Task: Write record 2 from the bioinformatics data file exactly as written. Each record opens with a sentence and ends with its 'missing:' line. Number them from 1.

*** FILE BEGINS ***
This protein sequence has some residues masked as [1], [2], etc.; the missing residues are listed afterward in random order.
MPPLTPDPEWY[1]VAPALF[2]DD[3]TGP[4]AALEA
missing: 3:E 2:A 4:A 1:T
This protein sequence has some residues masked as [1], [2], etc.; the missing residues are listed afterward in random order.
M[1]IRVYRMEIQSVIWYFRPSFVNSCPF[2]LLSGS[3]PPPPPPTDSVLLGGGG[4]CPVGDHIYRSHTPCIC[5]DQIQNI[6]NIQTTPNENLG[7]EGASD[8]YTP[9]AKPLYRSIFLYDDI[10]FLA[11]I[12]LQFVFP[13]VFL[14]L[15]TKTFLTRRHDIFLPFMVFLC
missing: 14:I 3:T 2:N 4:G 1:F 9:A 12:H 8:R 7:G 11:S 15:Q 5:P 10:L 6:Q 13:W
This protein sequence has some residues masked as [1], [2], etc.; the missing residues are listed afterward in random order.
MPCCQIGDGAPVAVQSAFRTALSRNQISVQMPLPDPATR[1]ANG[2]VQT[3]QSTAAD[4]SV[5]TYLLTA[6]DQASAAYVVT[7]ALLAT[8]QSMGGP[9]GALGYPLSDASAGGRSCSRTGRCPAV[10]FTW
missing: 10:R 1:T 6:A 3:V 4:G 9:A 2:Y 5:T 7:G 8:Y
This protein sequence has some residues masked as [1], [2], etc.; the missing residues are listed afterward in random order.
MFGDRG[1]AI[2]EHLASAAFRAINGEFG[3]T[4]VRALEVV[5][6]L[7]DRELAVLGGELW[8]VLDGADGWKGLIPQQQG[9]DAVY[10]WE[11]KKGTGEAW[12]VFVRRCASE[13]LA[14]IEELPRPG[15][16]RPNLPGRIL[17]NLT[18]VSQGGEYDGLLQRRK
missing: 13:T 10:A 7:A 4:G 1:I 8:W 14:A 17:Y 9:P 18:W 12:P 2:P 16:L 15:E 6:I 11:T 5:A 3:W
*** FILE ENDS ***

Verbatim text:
This protein sequence has some residues masked as [1], [2], etc.; the missing residues are listed afterward in random order.
M[1]IRVYRMEIQSVIWYFRPSFVNSCPF[2]LLSGS[3]PPPPPPTDSVLLGGGG[4]CPVGDHIYRSHTPCIC[5]DQIQNI[6]NIQTTPNENLG[7]EGASD[8]YTP[9]AKPLYRSIFLYDDI[10]FLA[11]I[12]LQFVFP[13]VFL[14]L[15]TKTFLTRRHDIFLPFMVFLC
missing: 14:I 3:T 2:N 4:G 1:F 9:A 12:H 8:R 7:G 11:S 15:Q 5:P 10:L 6:Q 13:W